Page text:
Death: You’re Only as Good as Your Shadow

1999, death/wish papers, other papers, gouache, wire, ink, leftover space, air, string, photos, 34 x 33 x 7 inches.

I started this when I was in a really bad mood at the beginning of spring 1999. It is my most unfavorite time of year because it is supposed to be getting warm, but instead it is just as cold as February. I was also having a lot of personal trauma. It is made with death papers.  The people are the cut out shapes of my best friend from childhood’s stepfamily who just happened to live across from my Aunt Libby for almost 30 years. The grandfather knew my grandfather at Harvard. They were able to look into each other’s windows, but they still didn’t know each other that whole time.  So much for neighbors. So there you go: you’re only as good as your shadow.

This artwork is made from the left over pictures from the family of my childhood friend Sophie. Her grandparents died and no one wanted their leftover pictures.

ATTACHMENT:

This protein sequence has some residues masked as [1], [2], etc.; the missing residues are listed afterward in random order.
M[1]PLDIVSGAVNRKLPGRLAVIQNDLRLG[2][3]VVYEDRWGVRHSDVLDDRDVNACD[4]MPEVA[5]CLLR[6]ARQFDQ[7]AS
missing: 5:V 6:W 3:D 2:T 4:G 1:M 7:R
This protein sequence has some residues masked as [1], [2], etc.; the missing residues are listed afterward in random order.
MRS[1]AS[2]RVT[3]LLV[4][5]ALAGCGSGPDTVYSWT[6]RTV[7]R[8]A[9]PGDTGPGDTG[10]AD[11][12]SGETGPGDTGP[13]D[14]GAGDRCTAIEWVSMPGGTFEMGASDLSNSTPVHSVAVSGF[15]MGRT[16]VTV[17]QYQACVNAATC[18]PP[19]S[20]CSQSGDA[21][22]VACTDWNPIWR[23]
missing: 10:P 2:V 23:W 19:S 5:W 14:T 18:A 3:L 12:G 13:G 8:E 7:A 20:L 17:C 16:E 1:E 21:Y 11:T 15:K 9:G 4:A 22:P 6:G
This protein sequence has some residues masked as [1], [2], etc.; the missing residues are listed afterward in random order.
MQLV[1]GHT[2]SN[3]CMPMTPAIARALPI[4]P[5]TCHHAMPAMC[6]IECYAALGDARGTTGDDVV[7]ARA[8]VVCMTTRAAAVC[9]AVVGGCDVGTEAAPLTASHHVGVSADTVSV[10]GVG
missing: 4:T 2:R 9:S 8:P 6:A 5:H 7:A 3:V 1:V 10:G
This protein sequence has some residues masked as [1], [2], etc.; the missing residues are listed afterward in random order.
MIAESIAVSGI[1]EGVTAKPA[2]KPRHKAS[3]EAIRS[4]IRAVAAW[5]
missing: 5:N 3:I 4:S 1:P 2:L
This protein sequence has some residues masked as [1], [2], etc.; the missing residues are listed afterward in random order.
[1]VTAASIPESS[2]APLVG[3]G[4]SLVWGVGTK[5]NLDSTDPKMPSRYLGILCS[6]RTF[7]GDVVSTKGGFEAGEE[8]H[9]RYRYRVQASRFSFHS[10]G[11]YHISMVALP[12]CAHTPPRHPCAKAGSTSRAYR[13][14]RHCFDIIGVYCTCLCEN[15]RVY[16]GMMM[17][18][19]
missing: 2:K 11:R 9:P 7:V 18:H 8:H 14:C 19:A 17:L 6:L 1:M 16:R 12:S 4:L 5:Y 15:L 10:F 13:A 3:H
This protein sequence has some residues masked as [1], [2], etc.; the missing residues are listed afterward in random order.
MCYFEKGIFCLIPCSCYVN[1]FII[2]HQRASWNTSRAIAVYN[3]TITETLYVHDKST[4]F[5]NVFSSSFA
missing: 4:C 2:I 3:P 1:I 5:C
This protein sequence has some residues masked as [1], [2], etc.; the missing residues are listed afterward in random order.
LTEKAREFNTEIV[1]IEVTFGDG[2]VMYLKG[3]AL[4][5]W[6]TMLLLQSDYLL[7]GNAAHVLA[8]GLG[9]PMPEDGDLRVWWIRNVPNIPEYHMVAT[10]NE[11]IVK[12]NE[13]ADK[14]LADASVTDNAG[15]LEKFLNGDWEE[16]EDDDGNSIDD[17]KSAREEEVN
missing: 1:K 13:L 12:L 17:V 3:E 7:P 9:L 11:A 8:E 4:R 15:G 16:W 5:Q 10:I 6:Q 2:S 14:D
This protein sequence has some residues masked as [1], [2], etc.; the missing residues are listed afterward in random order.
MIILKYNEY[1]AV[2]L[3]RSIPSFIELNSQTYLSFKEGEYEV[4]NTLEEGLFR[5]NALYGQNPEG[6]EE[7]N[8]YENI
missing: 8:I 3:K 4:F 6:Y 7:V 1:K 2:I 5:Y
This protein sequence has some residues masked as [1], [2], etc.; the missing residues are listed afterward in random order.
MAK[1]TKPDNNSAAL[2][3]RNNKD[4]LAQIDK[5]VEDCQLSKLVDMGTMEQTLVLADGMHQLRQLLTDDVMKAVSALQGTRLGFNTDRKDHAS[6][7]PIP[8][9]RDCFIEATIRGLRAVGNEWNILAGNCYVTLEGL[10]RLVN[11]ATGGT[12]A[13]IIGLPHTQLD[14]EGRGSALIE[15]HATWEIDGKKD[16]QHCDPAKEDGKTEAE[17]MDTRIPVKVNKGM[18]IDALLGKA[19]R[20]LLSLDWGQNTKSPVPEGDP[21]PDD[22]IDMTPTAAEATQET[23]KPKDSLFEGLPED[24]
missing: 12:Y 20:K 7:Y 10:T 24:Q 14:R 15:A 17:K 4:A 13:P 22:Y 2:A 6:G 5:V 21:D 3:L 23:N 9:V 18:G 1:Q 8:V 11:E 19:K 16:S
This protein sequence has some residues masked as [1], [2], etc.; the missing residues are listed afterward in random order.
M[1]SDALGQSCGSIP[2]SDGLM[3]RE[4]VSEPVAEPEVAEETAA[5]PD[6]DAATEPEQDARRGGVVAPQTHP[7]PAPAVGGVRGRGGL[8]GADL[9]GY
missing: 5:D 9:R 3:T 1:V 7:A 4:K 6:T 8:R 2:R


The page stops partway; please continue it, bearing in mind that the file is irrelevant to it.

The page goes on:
First, I cut the people out of all these snap shots and included them in an artwork called Flower Power:The Neighbors Who Never Met ‘Til Now.  In this piece, people spiral out into a flower. My aunt lived at 925 Park Ave on the 11th floor and Sophie’s grandparents lived at 911 Park on the 10th floor. They could look through each other’s windows and see each other, but they never knew each other even though our grandfathers had both gone to Harvard at the same time and my aunt  and her uncle were in the same club. By putting the leftover pictures of the people together in an artwork, they were finally united.

Death: You’re Only as Good as Your Shadow, is a piece that uses the leftover parts of these photos. Showing where someone was with only their silhouette left can still tell a lot about a person.  The black gaping hole is also a sign of the fragility of life. All the youngest people in these photos are now in their seventies. This is my version of a family tree. If people are married they have an “X” sewn to connect them. This is for kissing. There is one stitch per child to signify each couples offspring.